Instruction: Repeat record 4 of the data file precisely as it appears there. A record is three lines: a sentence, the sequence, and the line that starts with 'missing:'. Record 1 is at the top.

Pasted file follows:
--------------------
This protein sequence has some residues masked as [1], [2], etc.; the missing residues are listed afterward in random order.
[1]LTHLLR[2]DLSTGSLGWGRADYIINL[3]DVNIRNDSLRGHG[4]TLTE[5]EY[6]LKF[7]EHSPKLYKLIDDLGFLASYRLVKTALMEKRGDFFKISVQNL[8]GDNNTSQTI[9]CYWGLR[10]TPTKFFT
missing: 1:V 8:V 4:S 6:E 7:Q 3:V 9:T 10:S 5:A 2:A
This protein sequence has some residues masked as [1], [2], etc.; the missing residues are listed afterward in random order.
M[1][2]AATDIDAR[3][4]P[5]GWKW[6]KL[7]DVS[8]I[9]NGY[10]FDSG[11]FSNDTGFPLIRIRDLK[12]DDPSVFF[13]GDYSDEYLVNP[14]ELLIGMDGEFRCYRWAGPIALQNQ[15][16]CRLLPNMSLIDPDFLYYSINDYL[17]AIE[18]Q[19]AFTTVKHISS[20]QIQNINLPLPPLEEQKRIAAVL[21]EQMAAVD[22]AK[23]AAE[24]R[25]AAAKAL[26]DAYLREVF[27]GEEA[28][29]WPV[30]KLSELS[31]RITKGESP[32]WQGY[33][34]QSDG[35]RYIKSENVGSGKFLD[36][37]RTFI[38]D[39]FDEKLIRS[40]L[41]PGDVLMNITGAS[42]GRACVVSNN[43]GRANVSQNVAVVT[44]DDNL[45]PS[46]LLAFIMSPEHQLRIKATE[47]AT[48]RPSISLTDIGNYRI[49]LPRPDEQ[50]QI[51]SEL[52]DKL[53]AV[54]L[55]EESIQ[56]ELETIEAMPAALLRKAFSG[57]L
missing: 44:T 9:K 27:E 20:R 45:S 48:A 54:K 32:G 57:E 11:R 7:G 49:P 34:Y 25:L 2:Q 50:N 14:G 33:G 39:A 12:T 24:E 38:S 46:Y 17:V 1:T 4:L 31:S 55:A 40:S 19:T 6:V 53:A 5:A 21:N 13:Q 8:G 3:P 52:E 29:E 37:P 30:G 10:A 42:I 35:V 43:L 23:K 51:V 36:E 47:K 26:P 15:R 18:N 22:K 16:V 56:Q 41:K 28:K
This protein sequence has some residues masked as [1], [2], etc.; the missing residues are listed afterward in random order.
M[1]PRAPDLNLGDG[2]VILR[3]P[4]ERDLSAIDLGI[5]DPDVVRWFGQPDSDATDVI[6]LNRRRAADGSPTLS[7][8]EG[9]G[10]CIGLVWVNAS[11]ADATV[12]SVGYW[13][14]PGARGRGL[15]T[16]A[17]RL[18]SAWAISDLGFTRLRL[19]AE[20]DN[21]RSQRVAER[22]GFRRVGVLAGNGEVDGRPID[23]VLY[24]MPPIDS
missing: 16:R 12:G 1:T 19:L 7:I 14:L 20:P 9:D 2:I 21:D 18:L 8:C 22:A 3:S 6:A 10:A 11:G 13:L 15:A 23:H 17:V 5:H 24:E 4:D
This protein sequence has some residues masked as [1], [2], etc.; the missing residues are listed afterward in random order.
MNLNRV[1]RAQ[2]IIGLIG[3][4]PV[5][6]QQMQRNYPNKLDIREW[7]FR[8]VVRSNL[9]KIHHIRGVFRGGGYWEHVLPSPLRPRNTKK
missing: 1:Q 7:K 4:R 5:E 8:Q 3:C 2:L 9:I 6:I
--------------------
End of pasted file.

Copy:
This protein sequence has some residues masked as [1], [2], etc.; the missing residues are listed afterward in random order.
MNLNRV[1]RAQ[2]IIGLIG[3][4]PV[5][6]QQMQRNYPNKLDIREW[7]FR[8]VVRSNL[9]KIHHIRGVFRGGGYWEHVLPSPLRPRNTKK
missing: 1:Q 7:K 4:R 5:E 8:Q 3:C 2:L 9:I 6:I